Treatment of arthrogryposis in a child

To date, more than a hundred reasons have been named that contribute to the formation of the disease, but the main one is not highlighted. It is reliably known that arthrogryposis develops at 4-5 weeks of intrauterine development and is not inherited (except for the distal form).

Possible causative factors include the following:

  • Teratogenic. They have a destructive effect on the emerging structures of the fetus. This group includes the use of pregnant drugs, alcoholic beverages and certain drugs (for example, cytostatics), ionizing radiation, toxic chemicals, infectious diseases (rubella, cytomegalovirus infection, toxoplasmosis) and others.
  • Maternal. Associated with the features of the maternal organism. They include anomalies of the anatomical structure of the uterus (duplicity, doubling, hypoplasia), placental insufficiency, the presence of severe chronic diseases (systemic lupus erythematosus, diabetes, decompensated heart defects) and others.
  • Oligohydramnion. At the present stage, many authors take little water for the basic version of the development of arthrogryposis. A small amount of amniotic fluid causes the absence of normal fetal movements, as a result of which the joints are fixed in a certain forced position

The pathogenetic mechanisms of arthrogryposis are not fully understood. There are several opinions on this point. Myogenic theory suggests a primary degenerative lesion of muscle structures with a further change in the joint-ligamentous complex and various parts of the nervous system.

The neurogenic hypothesis suggests that in the prenatal period, due to the impact of a combination of causal factors, damage occurs to the motor pathways of the spinal cord, and then the formation of disturbances in the zones innervated by them. The arthrogenic version links congenital contractures with the initial involvement of the capsule-ligament apparatus in the pathological complex, atrophy of the surrounding muscles and secondary myodegeneration.

Pathologic dissection indicates the presence of changes in the muscles of a hypoplastic nature. Their physiological attachment points are preserved, but the fibers themselves are atypically located due to the forced location of the limb. The capsular apparatus with arthrogryposis keeps the surfaces of the joints in tight contact, the ligamentous structures are shortened. The tubular bones are underdeveloped, atrophic. Degenerative processes are present in almost every part of the nervous system.

Classification of arthrogryposis in a child

According to the number of affected joints and on the basis of the general condition of the patient, arthrogryposis is classified into degrees of severity – mild, moderate, and severe. Separately, there are types of contractures that are abduction, rotational, extensor, adductor, flexor, and combined.

The international classification implies the division of the disease into the following forms:

  • Generalized. It occurs in 54% of cases. The disease can affect absolutely all groups of joints, including such rare localizations as temporomandibular, sterno-acromial, sternoclavicular.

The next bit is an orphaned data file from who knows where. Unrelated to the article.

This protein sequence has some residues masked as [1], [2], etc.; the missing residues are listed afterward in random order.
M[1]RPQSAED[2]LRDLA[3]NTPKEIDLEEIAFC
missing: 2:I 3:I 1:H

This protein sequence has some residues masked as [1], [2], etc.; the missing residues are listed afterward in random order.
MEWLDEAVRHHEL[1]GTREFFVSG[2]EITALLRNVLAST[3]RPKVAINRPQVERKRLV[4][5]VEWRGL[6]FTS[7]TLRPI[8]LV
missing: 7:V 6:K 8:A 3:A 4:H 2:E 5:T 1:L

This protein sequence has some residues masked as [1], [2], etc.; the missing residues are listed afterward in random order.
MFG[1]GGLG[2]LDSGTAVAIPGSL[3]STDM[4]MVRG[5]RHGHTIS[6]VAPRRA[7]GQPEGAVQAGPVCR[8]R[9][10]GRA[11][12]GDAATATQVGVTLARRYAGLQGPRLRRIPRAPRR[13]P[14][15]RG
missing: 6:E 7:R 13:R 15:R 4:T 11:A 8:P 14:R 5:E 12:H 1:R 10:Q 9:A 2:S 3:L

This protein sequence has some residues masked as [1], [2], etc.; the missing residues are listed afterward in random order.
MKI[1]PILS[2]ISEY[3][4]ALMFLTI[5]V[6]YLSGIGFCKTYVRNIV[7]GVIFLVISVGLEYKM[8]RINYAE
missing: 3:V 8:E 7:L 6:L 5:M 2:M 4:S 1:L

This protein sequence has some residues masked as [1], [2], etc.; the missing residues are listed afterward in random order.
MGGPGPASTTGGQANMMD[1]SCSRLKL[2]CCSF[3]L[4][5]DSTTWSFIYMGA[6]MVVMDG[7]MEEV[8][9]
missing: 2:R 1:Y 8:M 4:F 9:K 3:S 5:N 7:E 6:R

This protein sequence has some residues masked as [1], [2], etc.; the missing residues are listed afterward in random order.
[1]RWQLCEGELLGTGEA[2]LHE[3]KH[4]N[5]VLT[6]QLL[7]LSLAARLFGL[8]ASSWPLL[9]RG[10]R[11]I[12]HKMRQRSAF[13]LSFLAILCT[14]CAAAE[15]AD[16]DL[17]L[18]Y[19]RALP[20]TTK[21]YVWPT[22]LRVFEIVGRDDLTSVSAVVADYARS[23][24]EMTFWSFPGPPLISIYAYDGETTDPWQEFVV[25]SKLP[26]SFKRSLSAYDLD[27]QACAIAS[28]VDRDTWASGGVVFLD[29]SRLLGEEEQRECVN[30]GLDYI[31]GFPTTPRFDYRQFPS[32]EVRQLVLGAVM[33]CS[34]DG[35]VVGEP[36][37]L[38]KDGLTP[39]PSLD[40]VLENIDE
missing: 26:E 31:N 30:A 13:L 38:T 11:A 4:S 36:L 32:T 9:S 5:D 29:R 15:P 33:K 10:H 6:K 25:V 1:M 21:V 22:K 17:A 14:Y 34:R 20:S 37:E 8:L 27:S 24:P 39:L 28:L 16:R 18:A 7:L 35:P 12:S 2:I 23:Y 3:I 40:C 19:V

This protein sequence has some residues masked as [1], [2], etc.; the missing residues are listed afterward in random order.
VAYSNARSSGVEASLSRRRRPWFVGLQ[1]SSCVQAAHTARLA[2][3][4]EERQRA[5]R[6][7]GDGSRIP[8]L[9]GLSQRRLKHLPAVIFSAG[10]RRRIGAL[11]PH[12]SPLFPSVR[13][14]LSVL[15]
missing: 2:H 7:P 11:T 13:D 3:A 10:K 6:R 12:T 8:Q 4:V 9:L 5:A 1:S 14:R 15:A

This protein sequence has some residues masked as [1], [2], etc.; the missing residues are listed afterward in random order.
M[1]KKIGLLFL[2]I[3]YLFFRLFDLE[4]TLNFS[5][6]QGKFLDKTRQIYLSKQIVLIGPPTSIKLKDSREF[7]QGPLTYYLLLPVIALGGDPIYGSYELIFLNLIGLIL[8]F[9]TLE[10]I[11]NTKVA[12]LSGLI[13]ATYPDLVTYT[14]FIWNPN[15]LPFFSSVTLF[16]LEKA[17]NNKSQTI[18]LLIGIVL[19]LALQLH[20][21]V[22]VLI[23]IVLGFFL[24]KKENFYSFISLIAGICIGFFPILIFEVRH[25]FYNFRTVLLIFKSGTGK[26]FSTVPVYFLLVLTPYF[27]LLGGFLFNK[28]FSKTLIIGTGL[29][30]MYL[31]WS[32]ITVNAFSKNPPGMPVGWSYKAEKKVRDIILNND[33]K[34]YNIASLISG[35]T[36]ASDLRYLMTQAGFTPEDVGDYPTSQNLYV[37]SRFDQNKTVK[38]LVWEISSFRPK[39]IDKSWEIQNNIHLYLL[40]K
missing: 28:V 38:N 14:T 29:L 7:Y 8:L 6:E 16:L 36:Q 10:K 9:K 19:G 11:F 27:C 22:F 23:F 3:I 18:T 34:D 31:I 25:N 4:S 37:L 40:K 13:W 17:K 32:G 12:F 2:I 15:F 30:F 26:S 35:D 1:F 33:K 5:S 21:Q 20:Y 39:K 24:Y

• Damage to the lower limbs. It is 30% of the total pathology. Lesions seize the joints of the foot, as well as the hip, ankle, knee.
  • With damage to the upper limbs. Observed in 5% of cases. More often affects the wrist, elbow joints and joints of the hands.
  • Distal. The number of sick children reaches 11%. It has about 9 subspecies, among which are digital dysmorphism, congenital arachnodactyly and Gordon’s syndromes, multiple pterygiums, Freeman-Sheldon, Trismus-pseudocamptodactylia, etc.
Symptoms of arthrogryposis in a child

The characteristic symptoms consist of the presence of contractures, which are congenital, and muscular atrophy or malnutrition, giving the patient a lot of inconvenience. Arthrogriposis lesions are symmetrical and not prone to progression, only recurrence of deformities after the initial successful treatment is possible. In many cases, the disease captures the upper parts of the body. A typical picture is that the hands are folded and rotated inwards, the forearms are pierced, the elbows are unbent, the hands are bent towards the palms. Damage to the lower limbs often occurs with clubfoot and subluxation of the hip joints.

Arthrogryposis is also combined with more rare manifestations – skin syndactyly (adhesions) of the fingers, amniotic banners, hemangiomas and telangiectasias, skin retracts over damaged joints, cleft palates, heart defects and meningomyellocele. In 10% of cases, combined vascular malformations located in the brain or spinal cord are detected. Patients are subject to frequent respiratory diseases. An important and positive feature is the presence of age-appropriate mental abilities and the absence of organ disorders.

Arthrogriposis carries no immediate threat to life. Complications are more common in the absence of adequate or delayed treatment. But even with a successful treatment, it is possible that a positive dynamic may not be achieved. The preservation of contractures prevents the child from performing the simplest movements. Serious complications are the complete immobilization of damaged joints and irreversible deformity of the limbs. In severe cases, there are also damage to the growth zones of the bones and secondary lesion of the epiphyses.